The L3-S1 VBs were systematically evaluated for signs of degeneration (degeneration occurrence parameter). More specifically, the external aspects of the ventral and lateral surfaces of the VBs were evaluated for the presence of osteophytes using 6X and 12X magnifications of a dissecting microscope. Osteophyte severity (degeneration severity parameter) was then graded on a scale of 0 to 3 as follows:
Osteophyte formation on vertebral bodies (degeneration severity parameter):
0 = no osteophytes
1 = single osteophyte of <2mm in length
2 = single osteophyte of 2 mm to 4mm in length or more than 1 osteophyte of <2 mm in length
3 = osteophyte(s) of >4 mm in length or more than 1 osteophyte of 2 mm to 4mm in length
Evaluation of the Intervertebral Disks
The ventral and lateral surfaces of the L3-4 to L6-S1 IVDs were also evaluated for signs of narrowing using 6X and 12X magnifications of the dissecting microscope (degeneration occurrence parameter). Severity of narrowing (degeneration severity parameter) was then graded on a scale of 0 to 3 as follows:
IVD narrowing (degeneration severity parameter):
0 = no narrowing
1 = mild narrowing (narrowing leaving more than two thirds of normal IVD space)
2 = moderate narrowing (narrowing leaving between one third to two thirds typical IVD space)
3 = severe narrowing (narrowing leaving < one third of typical IVD space)
Evaluation of the Z Joints
The Z joints of the right and left L3-4 to L6-S1 segments were systematically evaluated in 2 stages. First, the external aspects of the cephalad articular processes were evaluated for the presence of osteophytes (degeneration occurrence parameter). The caudad articular processes rarely showed signs of osteophytosis. This was most likely due to the anatomic makeup of these processes. Each caudad articular process fits snugly into the cephalad articular process of the vertebra below, thus providing little room for osteophyte formation on the caudad process. Evaluation of the cephalad articular processes took place using 6X and 12X magnifications of a dissecting microscope.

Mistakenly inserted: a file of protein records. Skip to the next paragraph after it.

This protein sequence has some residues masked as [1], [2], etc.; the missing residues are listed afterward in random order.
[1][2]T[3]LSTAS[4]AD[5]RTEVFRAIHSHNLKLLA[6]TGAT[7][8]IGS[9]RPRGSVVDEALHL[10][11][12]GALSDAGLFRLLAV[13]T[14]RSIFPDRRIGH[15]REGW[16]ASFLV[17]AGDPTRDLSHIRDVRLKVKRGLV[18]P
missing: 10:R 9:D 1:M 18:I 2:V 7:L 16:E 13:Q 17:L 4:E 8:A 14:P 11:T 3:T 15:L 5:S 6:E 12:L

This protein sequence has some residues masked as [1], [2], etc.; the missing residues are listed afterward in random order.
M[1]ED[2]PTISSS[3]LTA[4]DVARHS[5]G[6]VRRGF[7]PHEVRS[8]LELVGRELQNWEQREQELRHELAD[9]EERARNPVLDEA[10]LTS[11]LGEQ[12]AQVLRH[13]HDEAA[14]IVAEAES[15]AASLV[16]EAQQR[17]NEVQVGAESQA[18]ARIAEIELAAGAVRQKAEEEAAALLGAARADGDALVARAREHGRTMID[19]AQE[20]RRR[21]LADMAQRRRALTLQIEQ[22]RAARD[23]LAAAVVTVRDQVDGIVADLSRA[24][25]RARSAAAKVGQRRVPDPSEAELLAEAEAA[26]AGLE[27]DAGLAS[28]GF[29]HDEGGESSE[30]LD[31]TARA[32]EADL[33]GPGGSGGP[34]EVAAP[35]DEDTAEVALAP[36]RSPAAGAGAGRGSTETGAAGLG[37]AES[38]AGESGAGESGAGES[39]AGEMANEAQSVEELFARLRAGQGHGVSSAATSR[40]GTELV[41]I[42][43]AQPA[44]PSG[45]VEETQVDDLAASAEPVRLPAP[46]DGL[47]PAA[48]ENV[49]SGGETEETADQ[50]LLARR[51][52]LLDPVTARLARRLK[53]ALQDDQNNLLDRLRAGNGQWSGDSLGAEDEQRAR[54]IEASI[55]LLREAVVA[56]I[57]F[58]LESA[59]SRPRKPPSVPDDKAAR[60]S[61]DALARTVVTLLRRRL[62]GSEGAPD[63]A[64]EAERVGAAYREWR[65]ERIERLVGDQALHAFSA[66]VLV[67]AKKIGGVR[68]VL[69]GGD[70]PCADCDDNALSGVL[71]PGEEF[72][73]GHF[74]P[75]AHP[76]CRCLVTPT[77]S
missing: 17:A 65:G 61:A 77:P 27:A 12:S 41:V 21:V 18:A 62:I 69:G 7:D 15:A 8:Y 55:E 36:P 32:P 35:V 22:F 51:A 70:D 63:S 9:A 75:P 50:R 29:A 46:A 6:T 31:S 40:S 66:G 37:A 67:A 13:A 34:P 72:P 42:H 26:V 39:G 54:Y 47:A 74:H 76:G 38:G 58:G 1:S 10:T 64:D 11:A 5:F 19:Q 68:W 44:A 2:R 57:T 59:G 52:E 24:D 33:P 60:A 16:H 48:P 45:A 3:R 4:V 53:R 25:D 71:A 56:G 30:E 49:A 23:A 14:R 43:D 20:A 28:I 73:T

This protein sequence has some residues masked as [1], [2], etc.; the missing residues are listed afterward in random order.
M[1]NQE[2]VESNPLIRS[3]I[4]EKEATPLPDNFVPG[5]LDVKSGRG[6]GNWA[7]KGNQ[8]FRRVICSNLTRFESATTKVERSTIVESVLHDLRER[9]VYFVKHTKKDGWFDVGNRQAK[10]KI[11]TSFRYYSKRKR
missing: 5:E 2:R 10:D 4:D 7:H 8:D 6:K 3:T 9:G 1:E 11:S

The second stage of Z joint evaluation began by carefully dissecting away the Z joint capsules. The joints were then disarticulated, and each articular surface was systematically evaluated under 6X, 12X, and, if needed, 25X magnifications. The articular surfaces were evaluated to identify erosions (roughening and pitting), elevations, or signs of remodeling of the articular surfaces (degeneration occurrence parameter).  The changes for both the presence of osteophytes (stage 1 of the evaluation) and for signs of degeneration of the articular surfaces (stage 2 of the evaluation) were then graded on a scale of 0 to 3, with 3 being the most severe changes (degeneration severity parameters). The scales for the severity parameters for the 2 stages of evaluation were as follows: